By the end of the seventh century the Turkish tribesmen were in contact with the Arabs, whose armies had penetrated as far as the Turkish towns of Bukhara and Samarkand. The Arabs found the Turks to be formidable warriors, and so
he palace guard of the Arab caliphs at Baghdad was composed of Turkish mercenaries. From being the caliphs servants, they became his masters. By the ninth century the Seljuk Turks had made the caliph into a figurehead. In 1055 they took over most of the Arab empire for themselves; a few years later in 1071, they defeated the emperor of Byzantium at Manzikert in Asia Minor and began settling in that country.
Shortly before the year 1300 a few hundred families of another Turkish tribe left their central Asiatic pastures near the river Oxus to settle in the domain of their Seljuk kin. Under their leader, Osman, they soon moved into western Asia Minor, and as the Seljuk empire broke into fragments, they extended their sway to gain control eventually over the entire region. Osman’s decendents, the Osmanli or Ottoman sultans, continued to rule Asia Minor until the establishment of the Turkish republic in 1922.
Perhaps the most famous of them, Mohammed II, captured Constantinople in 1453 and put an end to the diminished Byzantine empire. Once his capital was established there, he sent his armies off in all four directions. The swiftly moving Turkish horsemen returned victorious and rich, and the sultans soon ruled an empire on three continents. Osman’s descendents led glorious but dangerous lives. Whenever a new sultan ascended the bejeweled, he had his brothers strangled to rid himself of rivals. later, when the Turks became more civilized, the sultan’s brothers, and often his sons, were merely imprisoned in cages, next to the royal harem, to keep them from mischief.
But whenever one of them was lucky enough to reach the throne, he could style himself as ruler on a grand scale. Turkish royal politics being what they were, it was a fortunate sultan who stayed on the throe long enough to memorize the names of his many concubines. The court artists who were called upon to depict so august and all-powerful a personage had a difficult task. They showed the sultan bigger than the people around him, his rich robes billowing out to fill an inordinately large share of the picture space.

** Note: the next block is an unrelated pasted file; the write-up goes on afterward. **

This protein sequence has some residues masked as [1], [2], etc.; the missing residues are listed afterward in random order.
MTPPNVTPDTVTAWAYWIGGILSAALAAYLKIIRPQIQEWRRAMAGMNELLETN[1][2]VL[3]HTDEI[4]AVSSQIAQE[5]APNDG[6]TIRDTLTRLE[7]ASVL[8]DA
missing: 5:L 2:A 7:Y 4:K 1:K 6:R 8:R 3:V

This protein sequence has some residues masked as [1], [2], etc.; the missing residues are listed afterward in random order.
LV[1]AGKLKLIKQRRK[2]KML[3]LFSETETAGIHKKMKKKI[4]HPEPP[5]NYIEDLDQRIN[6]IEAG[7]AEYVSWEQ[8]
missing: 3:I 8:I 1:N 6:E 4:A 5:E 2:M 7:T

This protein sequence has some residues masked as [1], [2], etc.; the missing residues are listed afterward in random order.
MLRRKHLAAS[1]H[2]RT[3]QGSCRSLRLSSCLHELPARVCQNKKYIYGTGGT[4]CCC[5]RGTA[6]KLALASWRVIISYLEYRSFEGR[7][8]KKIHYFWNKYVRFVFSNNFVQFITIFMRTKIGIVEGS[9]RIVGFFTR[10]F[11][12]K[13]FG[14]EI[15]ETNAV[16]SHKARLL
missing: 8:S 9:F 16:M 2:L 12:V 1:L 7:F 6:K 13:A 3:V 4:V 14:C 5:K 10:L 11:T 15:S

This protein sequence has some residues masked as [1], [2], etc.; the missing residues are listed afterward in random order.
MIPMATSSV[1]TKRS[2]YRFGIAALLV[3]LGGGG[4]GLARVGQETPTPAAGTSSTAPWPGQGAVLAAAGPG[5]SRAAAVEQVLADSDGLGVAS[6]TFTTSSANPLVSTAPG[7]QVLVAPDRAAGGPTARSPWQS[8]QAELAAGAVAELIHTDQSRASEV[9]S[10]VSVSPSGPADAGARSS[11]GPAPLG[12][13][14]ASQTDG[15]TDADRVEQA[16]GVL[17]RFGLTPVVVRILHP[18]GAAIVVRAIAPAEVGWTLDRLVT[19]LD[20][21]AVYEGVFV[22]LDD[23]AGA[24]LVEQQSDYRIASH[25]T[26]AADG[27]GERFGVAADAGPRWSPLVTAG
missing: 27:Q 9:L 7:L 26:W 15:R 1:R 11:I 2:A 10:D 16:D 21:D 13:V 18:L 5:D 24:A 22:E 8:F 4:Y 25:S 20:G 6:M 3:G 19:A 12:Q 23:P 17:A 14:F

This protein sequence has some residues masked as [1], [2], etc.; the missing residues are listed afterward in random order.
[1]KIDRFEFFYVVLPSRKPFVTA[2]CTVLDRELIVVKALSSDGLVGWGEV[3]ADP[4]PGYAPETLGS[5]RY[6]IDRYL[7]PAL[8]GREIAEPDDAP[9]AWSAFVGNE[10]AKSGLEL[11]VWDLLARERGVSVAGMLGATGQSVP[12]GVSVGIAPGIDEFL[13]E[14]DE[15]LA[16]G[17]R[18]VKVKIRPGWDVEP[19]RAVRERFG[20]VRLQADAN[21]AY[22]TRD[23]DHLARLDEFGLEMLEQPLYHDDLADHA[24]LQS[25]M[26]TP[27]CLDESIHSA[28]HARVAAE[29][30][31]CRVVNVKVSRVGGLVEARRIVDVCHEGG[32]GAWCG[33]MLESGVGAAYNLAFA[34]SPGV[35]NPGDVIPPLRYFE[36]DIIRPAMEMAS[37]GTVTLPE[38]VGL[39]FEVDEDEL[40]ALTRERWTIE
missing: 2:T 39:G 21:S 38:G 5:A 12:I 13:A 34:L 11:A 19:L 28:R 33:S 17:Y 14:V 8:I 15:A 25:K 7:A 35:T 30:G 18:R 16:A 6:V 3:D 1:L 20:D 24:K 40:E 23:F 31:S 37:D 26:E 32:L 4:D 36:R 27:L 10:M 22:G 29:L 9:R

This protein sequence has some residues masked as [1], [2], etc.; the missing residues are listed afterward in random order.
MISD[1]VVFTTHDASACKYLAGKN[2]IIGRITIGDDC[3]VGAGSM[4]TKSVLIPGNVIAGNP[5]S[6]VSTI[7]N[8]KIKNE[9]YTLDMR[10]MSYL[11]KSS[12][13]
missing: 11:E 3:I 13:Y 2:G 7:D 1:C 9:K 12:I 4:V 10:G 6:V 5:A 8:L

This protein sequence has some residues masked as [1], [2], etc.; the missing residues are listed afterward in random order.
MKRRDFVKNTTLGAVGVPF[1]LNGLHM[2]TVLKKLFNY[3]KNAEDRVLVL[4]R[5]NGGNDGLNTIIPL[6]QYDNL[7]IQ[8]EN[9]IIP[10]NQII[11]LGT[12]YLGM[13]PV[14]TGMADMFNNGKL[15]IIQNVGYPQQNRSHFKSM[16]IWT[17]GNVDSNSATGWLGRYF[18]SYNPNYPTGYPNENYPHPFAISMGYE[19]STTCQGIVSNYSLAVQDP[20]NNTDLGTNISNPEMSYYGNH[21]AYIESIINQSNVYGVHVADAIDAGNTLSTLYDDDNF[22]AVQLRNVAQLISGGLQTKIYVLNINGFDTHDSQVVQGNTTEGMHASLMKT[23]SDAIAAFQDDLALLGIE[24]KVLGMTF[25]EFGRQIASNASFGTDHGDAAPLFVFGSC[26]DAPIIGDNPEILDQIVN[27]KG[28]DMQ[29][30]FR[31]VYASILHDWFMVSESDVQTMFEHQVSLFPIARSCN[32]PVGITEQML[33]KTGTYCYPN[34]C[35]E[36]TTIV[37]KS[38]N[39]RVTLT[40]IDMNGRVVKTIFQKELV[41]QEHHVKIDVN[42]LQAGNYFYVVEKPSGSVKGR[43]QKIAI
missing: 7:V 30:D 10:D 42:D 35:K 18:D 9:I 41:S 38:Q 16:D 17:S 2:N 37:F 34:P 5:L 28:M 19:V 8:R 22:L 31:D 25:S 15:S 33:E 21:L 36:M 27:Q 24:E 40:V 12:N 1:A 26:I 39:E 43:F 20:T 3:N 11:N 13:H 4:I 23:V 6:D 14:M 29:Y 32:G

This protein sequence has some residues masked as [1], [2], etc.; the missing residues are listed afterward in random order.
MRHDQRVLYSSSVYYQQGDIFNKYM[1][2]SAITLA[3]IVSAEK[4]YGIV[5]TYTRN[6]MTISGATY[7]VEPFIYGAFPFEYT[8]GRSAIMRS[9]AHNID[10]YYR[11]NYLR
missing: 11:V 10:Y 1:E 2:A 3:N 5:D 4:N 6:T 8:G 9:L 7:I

The painters, like almost everyone else who lived and worked in the Grand Seraglio, the enormous royal palace at Constantinople, were his slaves, about on a level with the servant who carried in the clock when the sultan wanted to know what time it was, or the man who bore an extra royal turban in public processions and bobbed it up and down to save the sultan the trouble of acknowledging the applause of the populace.
“You can’t throw a brick without hitting a cause-marketing campaign,” noted Mara Einstein, an associate professor of media studies at Queens College in New York, and the author of Brands of Faith: Marketing Religion in a Commercial Age. “At this point, it’s the price of admission.” The approach of InspiredByMuhammad fits in that mould. “You could have been selling Dawn dishwashing liquid or you could have been selling Islam, it’s all the same thing,” she said. “You’re using the same emotional needs of people wanting to do good, but you’re using that to sell almost any product, and I consider religion to be a product.”
But as it seeks to clean itself up, Islam may face the same sort of problem as BP: that advertising alone can’t fix an image until the core reason for that bad impression – be it an oil spill or terrorism – is solved.Irshad Manji: “Mainstream Muslim behaviour is the reason so many Brits have a negative view of Islam,” she wrote. “They have not adequately challenged their spokespeople – the Muslim Council of Britain, for example – to become inclusive and pluralistic [or less insular and dogmatic]. Posters and videos don’t change that situation; they only seek to spin a happy image of a corrupt reality. …”